Malaysian automotive parts manufacturers can tap this regional supply chain by providing components to the EV battery and car makers not just in Malaysia but to other Asean countries. Our exports of automotive parts and components reached almost RM15 billion before the pandemic, a fact that is not well known outside the industry. Instead of competing against VinFast, a recent Vietnamese entrant into the EV market, our companies can be the suppliers of its automotive components and parts.
Capital inflows to the region due to domestic policies in China, together with the growing economic strength of the Asean economies, have opened opportunities in the services and technology sectors in the region. Unicorns such as Sea, Grab and GoTo have emerged as some of the largest technology players in the region with operations and services across multiple channels in key Asean markets. Carsome, Malaysia’s first unicorn, has shown the way for how a home-grown start-up can expand into Asean markets as part of its growth strategy. Other players in the technology space are trying to do the same, partly to justify higher valuations from venture capital (VC) and private equity (PE) companies.
Despite the more challenging landscape for VC/PE fundraising, the long-term potential of the Asean market is still attractive to investors. Private capital inflows into Singapore over the past few years have reached historic highs. Malaysian companies can benefit from some of the deployment of this private capital but only if they can demonstrate their capabilities of venturing beyond the Malaysian market.
What steps can be taken to build this new strategy and narrative for Malaysian companies to invest abroad?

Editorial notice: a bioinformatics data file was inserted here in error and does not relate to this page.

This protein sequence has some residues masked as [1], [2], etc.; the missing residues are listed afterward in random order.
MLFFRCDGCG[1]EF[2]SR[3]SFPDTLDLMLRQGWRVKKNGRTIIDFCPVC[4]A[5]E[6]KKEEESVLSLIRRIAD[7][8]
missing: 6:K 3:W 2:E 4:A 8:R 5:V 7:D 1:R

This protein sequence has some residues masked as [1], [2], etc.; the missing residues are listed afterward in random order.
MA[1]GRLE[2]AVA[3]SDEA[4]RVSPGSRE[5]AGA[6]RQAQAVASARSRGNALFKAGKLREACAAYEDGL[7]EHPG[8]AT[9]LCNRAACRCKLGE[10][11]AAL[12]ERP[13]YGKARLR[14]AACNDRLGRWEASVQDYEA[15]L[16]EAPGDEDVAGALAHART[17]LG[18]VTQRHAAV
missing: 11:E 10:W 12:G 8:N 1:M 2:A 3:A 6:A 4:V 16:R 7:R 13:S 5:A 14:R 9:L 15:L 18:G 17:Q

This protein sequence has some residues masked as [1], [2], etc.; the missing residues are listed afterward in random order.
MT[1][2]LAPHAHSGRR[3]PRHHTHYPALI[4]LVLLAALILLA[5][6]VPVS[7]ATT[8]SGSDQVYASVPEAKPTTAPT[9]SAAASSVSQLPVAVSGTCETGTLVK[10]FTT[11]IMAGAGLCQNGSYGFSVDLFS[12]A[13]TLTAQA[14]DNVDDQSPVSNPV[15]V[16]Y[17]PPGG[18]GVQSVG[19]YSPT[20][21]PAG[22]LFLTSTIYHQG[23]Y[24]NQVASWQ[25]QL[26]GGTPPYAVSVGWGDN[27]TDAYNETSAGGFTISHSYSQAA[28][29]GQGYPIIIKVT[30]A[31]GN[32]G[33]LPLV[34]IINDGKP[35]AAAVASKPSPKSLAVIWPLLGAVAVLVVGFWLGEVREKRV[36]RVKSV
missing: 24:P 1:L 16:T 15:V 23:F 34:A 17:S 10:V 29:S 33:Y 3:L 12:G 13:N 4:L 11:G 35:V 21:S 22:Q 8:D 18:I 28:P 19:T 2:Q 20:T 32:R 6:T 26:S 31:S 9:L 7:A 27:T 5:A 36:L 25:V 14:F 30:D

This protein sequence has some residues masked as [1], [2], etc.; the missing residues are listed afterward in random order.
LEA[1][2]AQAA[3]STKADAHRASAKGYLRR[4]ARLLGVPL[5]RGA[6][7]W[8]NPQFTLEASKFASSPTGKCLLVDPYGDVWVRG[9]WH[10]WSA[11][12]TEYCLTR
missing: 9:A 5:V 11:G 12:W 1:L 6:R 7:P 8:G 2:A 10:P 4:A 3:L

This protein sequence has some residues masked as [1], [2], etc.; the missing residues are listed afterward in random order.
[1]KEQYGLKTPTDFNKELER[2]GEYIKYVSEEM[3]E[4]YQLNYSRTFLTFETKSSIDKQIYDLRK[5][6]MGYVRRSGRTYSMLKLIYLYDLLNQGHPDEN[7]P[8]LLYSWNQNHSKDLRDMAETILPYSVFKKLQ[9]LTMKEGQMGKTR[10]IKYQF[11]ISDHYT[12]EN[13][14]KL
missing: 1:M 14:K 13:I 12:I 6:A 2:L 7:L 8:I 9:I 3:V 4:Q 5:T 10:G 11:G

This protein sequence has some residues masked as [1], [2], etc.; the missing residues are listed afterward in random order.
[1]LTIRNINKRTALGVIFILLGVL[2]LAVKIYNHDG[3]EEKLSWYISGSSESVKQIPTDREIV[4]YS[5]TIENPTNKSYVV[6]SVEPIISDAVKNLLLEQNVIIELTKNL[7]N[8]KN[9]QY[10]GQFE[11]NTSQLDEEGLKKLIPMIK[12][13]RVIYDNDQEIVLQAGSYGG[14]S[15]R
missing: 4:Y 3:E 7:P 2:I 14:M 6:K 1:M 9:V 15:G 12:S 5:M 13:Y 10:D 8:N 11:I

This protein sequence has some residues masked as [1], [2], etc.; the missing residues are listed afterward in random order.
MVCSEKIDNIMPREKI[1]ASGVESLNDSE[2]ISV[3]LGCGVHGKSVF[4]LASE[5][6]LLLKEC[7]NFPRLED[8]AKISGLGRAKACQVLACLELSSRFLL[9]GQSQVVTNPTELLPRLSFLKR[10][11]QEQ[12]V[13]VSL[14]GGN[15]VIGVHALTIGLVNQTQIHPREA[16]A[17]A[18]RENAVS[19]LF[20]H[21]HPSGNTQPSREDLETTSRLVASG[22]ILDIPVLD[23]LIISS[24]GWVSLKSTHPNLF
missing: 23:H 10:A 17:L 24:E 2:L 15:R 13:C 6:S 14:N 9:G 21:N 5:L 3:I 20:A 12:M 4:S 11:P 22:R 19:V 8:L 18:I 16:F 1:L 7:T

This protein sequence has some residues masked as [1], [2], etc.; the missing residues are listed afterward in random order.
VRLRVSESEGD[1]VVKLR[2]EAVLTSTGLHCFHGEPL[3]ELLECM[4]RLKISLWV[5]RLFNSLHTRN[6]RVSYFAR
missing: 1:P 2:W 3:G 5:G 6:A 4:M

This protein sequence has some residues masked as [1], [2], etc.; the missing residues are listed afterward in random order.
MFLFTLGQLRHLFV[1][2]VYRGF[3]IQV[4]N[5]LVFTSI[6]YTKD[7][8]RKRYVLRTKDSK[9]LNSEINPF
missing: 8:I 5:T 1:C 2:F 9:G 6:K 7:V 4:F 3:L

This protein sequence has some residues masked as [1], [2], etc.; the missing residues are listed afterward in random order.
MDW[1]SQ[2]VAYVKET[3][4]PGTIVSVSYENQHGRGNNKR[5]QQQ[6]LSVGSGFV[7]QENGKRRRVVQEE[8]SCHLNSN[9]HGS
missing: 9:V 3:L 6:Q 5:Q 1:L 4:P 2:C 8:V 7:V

First, there must be a more concerted effort by the relevant government ministries, such as the Ministry of International Trade and Industry (Miti), to provide regular platforms for Malaysian companies, especially mid-tier companies, that have successfully ventured abroad to share their experiences with others.
RK Malaysia is a Penang-based manufacturer of motorcycle chains and sprockets that acquired a Japanese company in 2010 whose products are used by MotoGP racing bikes. It has steadily expanded its presence into various Southeast Asian markets and has its own distribution network in Vietnam and Cambodia. I only got to know of them because I visited their factory and was briefed by the owner when I was deputy minister at Miti.
Merimen is a home-grown start-up that went on to capture the dominant share of the automotive insurance claims processing market in Malaysia before its entry into the Singapore market. After it was acquired by Silverlake, a Singapore public-listed company, in 2013 and subsequently renamed Fermion, it continued its expansion into other key markets in Southeast Asia as well as to Hong Kong and Japan.
I am sure there are more examples of such success stories involving Malaysian companies that have flown under the radar. The owners and executives of these companies may be willing to act as mentors and even business partners for other companies wanting to expand into new markets in the region.